Sidenote: I wonder if the thought ever occured to.. well.. anyone... that Flirting With Time would be the perfect Roger McGuinn single. Right? Right!! Still could be. To me, there's something about that whole song that is very Back From Rio in quality and atmosphere. There's even that famous McGuinn RIC sounding guitar there (at about 1:42 min) to prove my point. FWT is not even among my favorites of Tom's, mind you, or even of this album. The verse is fantastic, by all means, but the chorus, somehow, being it vibe or structure I don't quite know, isn't the best match for Tom, as I see it, it losing in gravity somehow. It got some Wilbury element to it as well.. but I guess that is just what we can call the "Jeff-chakra" shining  through, the way it so often does. But still.. it was enough to make me realize who could take this song some place... Roger! Roger that.




*To put Home in Jack's place would - as I see it - have been a  clever move in many dimensions. One, it's a better song, both in terms of composition and in terms of the production dynamics. Two, it would help increase the energy level of the album a little. Three, the energy balance of the album would be better, in that Home would indirectly make Saving Grace a lot better opening song, the flow and dynamic of the album a lot more in line with the ride that SG seem to promise the listener.


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1 hour ago, Shelter said:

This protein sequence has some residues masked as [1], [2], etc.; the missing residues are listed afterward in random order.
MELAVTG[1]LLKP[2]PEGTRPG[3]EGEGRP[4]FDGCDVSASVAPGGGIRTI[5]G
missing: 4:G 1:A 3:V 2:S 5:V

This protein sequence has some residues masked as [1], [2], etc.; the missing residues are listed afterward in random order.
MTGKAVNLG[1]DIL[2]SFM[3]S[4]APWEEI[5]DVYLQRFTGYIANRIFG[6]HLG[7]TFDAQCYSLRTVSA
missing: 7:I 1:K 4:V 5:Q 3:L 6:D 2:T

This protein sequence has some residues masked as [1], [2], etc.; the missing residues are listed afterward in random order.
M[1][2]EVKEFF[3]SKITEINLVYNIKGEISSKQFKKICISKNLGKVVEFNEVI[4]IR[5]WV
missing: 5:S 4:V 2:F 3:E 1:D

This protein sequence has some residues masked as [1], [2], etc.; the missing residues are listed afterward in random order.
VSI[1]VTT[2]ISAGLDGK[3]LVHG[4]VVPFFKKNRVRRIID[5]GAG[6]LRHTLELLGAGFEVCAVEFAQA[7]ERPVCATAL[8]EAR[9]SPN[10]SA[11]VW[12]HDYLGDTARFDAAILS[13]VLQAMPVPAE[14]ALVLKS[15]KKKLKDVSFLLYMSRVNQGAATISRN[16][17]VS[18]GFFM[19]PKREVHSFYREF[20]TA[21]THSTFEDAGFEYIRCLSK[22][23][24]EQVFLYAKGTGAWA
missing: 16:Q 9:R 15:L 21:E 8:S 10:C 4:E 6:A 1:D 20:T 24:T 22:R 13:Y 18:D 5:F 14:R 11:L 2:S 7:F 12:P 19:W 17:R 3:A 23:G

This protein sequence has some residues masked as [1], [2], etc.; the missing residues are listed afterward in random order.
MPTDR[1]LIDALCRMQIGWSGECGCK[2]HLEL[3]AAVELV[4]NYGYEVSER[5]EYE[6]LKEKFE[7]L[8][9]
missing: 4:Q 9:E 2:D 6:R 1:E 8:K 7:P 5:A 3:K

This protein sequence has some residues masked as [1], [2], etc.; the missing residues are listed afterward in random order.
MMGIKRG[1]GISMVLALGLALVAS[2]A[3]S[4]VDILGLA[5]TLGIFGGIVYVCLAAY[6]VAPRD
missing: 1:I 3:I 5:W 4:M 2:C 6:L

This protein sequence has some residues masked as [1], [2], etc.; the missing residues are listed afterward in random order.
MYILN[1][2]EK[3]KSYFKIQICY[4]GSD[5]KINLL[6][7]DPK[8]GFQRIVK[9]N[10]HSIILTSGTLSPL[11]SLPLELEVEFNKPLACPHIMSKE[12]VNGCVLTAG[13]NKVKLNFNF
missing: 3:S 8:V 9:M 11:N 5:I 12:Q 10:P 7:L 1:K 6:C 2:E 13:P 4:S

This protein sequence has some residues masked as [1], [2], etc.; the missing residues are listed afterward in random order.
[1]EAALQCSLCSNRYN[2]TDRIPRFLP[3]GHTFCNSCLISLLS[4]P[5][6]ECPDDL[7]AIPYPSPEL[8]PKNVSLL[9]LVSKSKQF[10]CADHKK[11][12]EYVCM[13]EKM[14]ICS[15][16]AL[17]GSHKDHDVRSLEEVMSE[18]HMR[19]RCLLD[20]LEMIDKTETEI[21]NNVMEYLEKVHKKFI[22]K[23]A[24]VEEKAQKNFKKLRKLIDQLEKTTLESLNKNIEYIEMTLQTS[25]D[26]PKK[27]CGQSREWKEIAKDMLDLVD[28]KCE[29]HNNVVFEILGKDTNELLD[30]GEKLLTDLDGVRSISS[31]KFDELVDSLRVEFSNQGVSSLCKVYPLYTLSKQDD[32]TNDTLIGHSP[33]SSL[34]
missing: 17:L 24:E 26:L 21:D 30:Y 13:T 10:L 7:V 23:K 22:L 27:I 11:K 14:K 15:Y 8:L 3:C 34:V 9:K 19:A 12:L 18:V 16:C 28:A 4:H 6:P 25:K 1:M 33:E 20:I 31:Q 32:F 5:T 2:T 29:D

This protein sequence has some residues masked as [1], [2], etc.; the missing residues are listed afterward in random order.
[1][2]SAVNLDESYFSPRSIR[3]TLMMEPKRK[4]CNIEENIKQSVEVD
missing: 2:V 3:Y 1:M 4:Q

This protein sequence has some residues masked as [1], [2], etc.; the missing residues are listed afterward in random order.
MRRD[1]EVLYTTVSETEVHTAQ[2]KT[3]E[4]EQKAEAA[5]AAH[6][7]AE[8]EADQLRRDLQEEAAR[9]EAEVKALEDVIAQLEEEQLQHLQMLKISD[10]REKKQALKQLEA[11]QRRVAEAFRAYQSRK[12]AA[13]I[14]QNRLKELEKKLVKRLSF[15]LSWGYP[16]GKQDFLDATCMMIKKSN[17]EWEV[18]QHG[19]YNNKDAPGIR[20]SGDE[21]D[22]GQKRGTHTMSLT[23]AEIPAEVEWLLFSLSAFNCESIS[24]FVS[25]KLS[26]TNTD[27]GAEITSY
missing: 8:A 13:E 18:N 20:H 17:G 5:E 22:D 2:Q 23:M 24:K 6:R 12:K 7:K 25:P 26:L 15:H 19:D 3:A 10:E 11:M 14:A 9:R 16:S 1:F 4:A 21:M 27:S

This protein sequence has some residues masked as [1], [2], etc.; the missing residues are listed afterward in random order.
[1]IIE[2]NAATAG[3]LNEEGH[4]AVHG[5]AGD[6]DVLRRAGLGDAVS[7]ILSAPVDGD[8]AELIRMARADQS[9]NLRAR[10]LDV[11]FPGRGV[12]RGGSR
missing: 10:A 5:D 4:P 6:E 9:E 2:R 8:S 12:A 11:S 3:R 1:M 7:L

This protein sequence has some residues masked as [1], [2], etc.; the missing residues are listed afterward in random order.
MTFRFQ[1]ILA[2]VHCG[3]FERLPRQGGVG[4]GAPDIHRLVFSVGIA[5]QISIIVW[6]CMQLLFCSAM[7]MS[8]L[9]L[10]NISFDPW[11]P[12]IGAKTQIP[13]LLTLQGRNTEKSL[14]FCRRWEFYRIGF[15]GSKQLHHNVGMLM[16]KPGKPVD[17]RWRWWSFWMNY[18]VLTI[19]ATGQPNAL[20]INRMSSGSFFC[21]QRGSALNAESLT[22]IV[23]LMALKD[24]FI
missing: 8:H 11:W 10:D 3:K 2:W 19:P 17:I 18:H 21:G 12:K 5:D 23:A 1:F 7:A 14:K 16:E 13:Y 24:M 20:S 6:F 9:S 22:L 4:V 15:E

For example, what really stands out for me these days, is the tasteful, yet extremely intense little guitar solo in Down South (starting at about 1.55 min, I never quite appreicated that sound enough, if I even heard it properly.. even if this song has been one of my all-time favorites since day one.)

YES! It has that great delay-or-whatever sound to it! It's brilliant!

The only thing missing in the arrangement is Ben's piano, which he played especially heartbreakingly on the 2006 recording in Gainesville.

I really appreciate your newfound appreciation of HC, Shelter. :D 

It's a fine little album that also serves as a masterclass in songwriting, in my book. Anyone who wants to learn how much you can do with just a few words and chords (the right words and chords!) will have one epiphany or the other here. Tom was really inspired around the time he wrote the songs for the album.

Saving Grace stands out because he wrote it much later in the process than all the others. According to Conversations (the Zollo book).

They should have left off "Jack" and put on "Home" instead, I think we all agree on that... but apart from that, HC is a wonderful album that I still love to give a spin.

And regarding production, well... the one argument in favor of HC's sound I haven't already made is maybe this: Tom wrote all those songs on acoustic guitar (well, maybe not "Saving Grace"), so I think the approach was: Let's capture them the way they were written, more or less. Hence the constant strumming.

But I don't really want to go there again. Made my case three years ago, I guess.